You might be wondering: How is Russia, supposed to be India’s quick friend, investing money in a high-stakes infrastructure project with Pakistan?
Welcome to a brave new world where the answers are neither black nor white.
First, the 1996 India-Iran-Russia effort to contain the Taliban cannot be replicated in 2021; like the United States, Russia has its own interests, as does Iran. (Relations between the United States and Iran are not improving, and India and Iran have little potential to do anything on their own.) Second, the penny must drop to New Delhi this week as Narendra Modi’s government realizes that the great powers have stuck their noses and have chosen Pakistan, not India – due to Pakistan’s geostrategic situation and despite the culture of terrorists by the Pakistani military establishment as an instrument of power.
It hurts that India, which regained its influence in 2001 when the United States invaded Afghanistan to oust the Taliban, is out in the cold. Delhi could have learned from the United States and Russia, and not ended its conversation with Pakistan – everyone knows that there is no real love lost between Washington DC, Moscow and Islamabad, and that each of these capitals makes itself useful, so each has a foot in the door if and when things go downhill.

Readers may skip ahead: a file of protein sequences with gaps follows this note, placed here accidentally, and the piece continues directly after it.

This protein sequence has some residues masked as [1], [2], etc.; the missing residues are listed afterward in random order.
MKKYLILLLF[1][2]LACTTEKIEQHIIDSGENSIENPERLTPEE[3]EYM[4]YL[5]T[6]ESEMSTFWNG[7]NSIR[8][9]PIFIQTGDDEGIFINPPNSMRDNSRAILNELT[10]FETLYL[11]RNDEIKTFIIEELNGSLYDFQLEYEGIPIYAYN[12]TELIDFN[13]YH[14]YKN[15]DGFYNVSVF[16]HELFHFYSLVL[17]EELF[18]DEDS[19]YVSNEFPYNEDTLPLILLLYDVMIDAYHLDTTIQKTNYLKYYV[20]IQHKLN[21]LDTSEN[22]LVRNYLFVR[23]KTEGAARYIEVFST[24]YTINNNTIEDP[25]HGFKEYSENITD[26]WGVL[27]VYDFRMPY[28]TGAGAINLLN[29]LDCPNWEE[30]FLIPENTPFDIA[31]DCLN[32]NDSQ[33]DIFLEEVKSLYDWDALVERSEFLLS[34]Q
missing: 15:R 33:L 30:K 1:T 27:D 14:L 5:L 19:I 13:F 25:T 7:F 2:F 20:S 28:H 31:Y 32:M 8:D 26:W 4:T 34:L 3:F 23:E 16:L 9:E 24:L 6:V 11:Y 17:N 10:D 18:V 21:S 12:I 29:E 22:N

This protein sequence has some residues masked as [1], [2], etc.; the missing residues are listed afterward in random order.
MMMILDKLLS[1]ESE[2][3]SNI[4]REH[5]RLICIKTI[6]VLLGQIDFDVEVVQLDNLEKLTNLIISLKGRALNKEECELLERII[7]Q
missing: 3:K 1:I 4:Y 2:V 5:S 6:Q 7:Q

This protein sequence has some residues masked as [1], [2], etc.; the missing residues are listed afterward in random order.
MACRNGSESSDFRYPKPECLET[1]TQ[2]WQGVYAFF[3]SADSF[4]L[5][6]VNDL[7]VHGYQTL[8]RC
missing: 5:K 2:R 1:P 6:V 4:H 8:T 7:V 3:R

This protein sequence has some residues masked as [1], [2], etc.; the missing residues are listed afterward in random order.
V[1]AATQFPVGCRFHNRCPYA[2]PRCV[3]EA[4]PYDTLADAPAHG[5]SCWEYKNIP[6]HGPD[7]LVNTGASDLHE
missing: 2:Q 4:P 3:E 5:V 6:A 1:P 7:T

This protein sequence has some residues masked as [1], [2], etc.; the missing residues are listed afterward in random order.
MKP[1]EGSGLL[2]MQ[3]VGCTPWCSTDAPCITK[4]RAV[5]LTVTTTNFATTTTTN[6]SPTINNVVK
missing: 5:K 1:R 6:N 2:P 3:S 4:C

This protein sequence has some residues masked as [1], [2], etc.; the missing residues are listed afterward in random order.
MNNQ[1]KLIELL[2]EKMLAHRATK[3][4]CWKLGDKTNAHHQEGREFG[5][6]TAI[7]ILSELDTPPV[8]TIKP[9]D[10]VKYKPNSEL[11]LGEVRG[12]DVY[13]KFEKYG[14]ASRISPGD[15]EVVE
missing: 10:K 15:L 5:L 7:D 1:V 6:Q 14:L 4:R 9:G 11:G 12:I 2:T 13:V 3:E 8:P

Read also : Iran and Russia’s concern over rise of Taliban will be key to India’s new Afghan policy
Granted, all is not lost, but it’s time to smell the coffee. India stands alone on the Afghan chessboard – with one big exception, Afghanistan itself. And it is the best asset a country can hope to have as it prepares to develop its own strategy.
The point is, neither the United States, nor Russia, nor China, nor NATO and the European Union – and certainly not Pakistan – have Afghanistan’s main interests at heart. After 20 years, the great powers want to return home. Allowing a Pakistani veto over the future of Afghanistan is part of the US-led exit strategy. The Afghans had no choice but to nod.
India has two choices before it.
First, he must help Afghanistan in any way Kabul wants – there is the plan of the 2011 defense and strategic partnership at hand. Second, India must help Kabul build a broad coalition of leaders and give it the power it needs to make the best decisions about its future; at the very least, it means that the infighting between Ashraf Ghani, an increasingly unpopular leader, and the leader of the High Peace Council Abdullah Abdullah, must end.
This means that India has its work cut out for it. If Delhi can show that it is capable of maneuvering and negotiating between ambitious nations and their leaders while remaining focused on the goal of a stable, secure and sovereign Afghanistan, then Quad or not, it is on the right track. .
The author is a consultant editor. She tweets @jomalhotra. Opinions are personal.
(Edited by Anurag Chaubey)